New migrant worker charity set up with long-term view in mind

The initiatives that will address gaps in the care that is given to migrant workers here. PHOTO: ST FILE

SINGAPORE - What will happen to the migrant worker community here after the Covid-19 pandemic blows over?

That was the overriding concern that the families of the late Khoo Teck Puat and Ng Teng Fong had when they approached the Singapore Business Federation (SBF) Foundation early last year, with cash in hand and a desire to do more for these workers.

On Monday (Nov 29), the estates of the two businessmen signed a memorandum of understanding with the SBF Foundation, Ministry of Manpower and St Andrew's Mission Hospital (SAMH) on initiatives that will address gaps in the care that is given to migrant workers here.

A $20 million donation from the families will help fund a new medical centre in Penjuru that is slated to open early next year.

The money will also go to a new charity, MigrantWell Singapore, which aims to support the well-being and health of migrant workers, as well as a welfare fund that will support it.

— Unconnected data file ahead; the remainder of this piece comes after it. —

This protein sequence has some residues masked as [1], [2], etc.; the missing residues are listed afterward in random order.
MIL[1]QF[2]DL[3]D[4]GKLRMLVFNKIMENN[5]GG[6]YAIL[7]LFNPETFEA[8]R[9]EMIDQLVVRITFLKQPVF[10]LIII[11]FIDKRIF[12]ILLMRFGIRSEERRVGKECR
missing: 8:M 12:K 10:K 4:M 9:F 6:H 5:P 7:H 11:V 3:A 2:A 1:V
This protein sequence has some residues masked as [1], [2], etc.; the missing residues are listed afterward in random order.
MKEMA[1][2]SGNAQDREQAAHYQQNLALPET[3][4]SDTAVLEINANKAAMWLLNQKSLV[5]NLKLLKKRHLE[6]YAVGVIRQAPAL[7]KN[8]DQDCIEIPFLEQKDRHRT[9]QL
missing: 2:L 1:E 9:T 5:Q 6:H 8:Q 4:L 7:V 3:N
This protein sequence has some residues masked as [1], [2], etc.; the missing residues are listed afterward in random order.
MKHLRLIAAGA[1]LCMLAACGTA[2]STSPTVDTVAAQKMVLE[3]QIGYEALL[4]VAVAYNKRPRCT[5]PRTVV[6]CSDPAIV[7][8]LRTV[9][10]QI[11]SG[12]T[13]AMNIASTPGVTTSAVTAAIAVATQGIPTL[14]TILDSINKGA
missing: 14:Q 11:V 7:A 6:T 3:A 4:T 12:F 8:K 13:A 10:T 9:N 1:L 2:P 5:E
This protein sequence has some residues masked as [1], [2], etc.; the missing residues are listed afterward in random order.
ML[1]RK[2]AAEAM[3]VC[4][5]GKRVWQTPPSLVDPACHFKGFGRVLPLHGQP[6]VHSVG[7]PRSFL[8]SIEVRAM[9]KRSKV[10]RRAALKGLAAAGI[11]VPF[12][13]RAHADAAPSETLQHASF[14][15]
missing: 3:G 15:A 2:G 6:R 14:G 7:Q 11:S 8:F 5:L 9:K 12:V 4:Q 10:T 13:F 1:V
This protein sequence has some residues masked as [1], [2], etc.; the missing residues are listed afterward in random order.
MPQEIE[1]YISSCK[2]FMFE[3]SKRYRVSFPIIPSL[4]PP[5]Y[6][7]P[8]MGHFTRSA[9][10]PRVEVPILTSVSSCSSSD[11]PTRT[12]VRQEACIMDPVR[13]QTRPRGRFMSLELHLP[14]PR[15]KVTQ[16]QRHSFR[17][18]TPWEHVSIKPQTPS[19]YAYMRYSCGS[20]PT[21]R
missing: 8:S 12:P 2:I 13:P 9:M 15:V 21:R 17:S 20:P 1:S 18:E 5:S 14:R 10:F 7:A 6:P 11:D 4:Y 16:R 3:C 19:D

The charity will partner community agencies to identify care gaps, such as in dental and mental health, and develop guidelines on how the welfare fund will be used.

Meanwhile, the SBF Foundation aims to raise another $15 million from its members to add to the welfare fund.

SBF Foundation deputy chairman Janet Ang told The Straits Times that the Covid-19 outbreak in dormitories last year made more people aware of the issues faced by migrant workers.

"Sometimes it takes a crisis for you to see some gaps more evidently... and stir the heartstrings."

She said SBF Foundation had consulted other non-governmental organisations (NGOs), such as HealthServe, and the new charity is open to collaborating with them.

"We will want to fund what helps the migrant workers," added Ms Ang, who is a Nominated MP.

SAMH group chief executive Arthur Chern said the hospital was approached to run the medical centre in Penjuru by the donors as it had experience working with migrant workers.

Since August, SAMH has been running a temporary medical centre in Penjuru with a team of 14 healthcare workers.

Before the pandemic, St Andrew's Community Hospital, which is under SAMH, had operated a free mobile clinic at dormitories from 2012.

Eventually, the new centre will be supported by volunteers from philanthropic organisations, tertiary healthcare institutions and the general public, Dr Chern said.

Monday's signing was witnessed by Senior Minister Tharman Shanmugaratnam, Manpower Minister Tan See Leng and Senior Minister of State for Health and Manpower Koh Poh Koon.

At the signing ceremony, SBF Foundation chairman Hsieh Fu Hua highlighted issues faced by workers, such as a lack of affordable healthcare, limited support from employers, anxiety over losing their jobs, and poor health awareness.

"Despite the good support by the Government and multiple initiatives by NGOs so far, there is still more to do," he said.

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